Apt528 Rating: 6 out of 10
I had such high hopes for this magazine.
As a mid-century lover, I have all the Atomic Ranch books on my Amazon wish list. The houses they feature are simply amazing. When I discovered the Atomic Ranch magazine the other day at Borders, I was simply ecstatic. I couldn't wait to dive into the crisp new pages and read all the exciting articles. I was like a kid in a candy store.
That night, as I read Atomic Ranch, I realized that I liked the magazine less with every page I turned. The articles were full of architect/homeowners with a penchant for name-dropping and the houses were typical and uninspiring. After reading the whole magazine, there was only one article that I wanted to keep for my clip book, and I only liked it because of a couple of the pictures.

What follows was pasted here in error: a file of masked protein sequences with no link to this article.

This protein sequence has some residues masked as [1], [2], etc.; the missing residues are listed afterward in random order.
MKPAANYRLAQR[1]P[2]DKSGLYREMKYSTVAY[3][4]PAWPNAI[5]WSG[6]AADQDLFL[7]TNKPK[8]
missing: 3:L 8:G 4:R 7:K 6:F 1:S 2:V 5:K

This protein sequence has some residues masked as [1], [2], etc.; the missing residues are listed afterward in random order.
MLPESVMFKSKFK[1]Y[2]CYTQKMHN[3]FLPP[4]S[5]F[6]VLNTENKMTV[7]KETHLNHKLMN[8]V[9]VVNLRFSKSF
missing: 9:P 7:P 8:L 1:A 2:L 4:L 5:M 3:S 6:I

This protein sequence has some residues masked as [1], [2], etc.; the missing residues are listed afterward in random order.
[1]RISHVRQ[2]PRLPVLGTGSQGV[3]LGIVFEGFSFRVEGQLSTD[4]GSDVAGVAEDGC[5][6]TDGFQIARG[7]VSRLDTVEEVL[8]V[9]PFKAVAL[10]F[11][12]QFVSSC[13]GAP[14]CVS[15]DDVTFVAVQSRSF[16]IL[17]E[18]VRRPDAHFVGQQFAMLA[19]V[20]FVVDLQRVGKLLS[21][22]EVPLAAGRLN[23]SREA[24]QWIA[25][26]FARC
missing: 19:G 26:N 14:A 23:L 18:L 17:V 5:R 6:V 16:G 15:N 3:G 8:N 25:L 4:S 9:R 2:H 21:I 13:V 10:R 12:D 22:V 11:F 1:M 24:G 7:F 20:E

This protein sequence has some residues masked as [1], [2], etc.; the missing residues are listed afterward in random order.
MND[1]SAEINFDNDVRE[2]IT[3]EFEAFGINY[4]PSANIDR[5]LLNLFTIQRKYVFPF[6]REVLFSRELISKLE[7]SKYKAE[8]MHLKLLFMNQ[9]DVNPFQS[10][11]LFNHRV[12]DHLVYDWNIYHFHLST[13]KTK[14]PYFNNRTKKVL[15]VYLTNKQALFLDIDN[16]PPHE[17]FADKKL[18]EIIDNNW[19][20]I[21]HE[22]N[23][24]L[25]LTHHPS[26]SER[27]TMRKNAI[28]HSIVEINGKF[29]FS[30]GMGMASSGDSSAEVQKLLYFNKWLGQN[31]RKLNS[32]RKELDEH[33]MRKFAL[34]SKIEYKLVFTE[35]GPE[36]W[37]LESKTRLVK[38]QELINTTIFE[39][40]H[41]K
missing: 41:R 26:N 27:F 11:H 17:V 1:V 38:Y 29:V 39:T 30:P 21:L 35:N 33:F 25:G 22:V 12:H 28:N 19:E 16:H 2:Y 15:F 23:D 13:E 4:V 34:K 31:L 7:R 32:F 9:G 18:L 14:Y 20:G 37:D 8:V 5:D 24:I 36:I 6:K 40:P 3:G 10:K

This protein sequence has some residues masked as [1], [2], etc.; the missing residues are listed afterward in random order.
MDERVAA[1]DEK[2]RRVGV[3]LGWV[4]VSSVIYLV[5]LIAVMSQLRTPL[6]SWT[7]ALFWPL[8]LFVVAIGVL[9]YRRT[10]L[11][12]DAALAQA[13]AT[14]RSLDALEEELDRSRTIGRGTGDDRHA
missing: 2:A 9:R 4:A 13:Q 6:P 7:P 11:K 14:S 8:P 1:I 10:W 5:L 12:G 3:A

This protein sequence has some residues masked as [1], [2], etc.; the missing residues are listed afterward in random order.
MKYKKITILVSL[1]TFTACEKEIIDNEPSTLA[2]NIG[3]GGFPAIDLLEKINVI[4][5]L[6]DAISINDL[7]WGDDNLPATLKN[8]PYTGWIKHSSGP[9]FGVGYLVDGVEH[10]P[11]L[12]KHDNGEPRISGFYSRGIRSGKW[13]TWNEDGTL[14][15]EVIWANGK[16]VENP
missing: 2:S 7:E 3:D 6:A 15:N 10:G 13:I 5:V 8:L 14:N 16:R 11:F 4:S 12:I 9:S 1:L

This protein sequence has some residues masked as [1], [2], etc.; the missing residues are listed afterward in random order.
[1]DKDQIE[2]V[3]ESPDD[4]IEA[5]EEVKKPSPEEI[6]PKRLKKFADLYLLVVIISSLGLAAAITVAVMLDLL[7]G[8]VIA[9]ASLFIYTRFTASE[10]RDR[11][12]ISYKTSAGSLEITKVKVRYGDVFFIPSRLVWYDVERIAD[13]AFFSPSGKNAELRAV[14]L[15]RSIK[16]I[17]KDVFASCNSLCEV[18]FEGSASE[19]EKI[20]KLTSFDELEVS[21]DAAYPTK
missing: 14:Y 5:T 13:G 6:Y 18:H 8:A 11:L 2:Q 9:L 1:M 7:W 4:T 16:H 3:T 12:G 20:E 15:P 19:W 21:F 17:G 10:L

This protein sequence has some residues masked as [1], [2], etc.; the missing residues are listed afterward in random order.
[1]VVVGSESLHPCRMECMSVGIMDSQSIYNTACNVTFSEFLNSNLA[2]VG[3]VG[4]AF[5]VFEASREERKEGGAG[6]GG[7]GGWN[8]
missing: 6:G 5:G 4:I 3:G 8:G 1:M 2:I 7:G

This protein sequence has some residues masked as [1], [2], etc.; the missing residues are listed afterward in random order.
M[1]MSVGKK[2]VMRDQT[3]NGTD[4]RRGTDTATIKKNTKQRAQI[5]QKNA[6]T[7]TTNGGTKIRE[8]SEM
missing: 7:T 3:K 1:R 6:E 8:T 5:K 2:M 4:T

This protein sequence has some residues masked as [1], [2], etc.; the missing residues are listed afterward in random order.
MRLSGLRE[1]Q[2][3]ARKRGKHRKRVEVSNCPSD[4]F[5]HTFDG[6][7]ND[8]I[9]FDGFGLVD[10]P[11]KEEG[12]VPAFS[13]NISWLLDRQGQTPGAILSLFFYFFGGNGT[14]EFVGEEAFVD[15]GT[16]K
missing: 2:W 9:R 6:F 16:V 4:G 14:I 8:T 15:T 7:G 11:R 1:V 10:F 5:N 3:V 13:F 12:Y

What was I expecting from Atomic Ranch? I'm not sure. I guess I was hoping for a mid-century version of Domino with neat house tours, vintage-inspired product finds, city guides showing places with great 50's architecture and funky little antique stores. I wanted something useful, practicle, and inspiring.
My thought, Atomic Ranch should stick to books to avoid becoming boring and monotonous like Dwell. I used to LOVE Dwell until I noticed after a couple of months that every issue seemed to be the same. I get the same been-there-done-that feeling from Atomic Ranch.
On the other hand, Atomic Ranch is a great way to keep up with mid-century collectors, designers, architects, and businesses...I found several great shops and mid-century focused realty agents through the ads.
Overall, Atomic Ranch is a decent magazine but I'd suggest buying it issue-by-issue.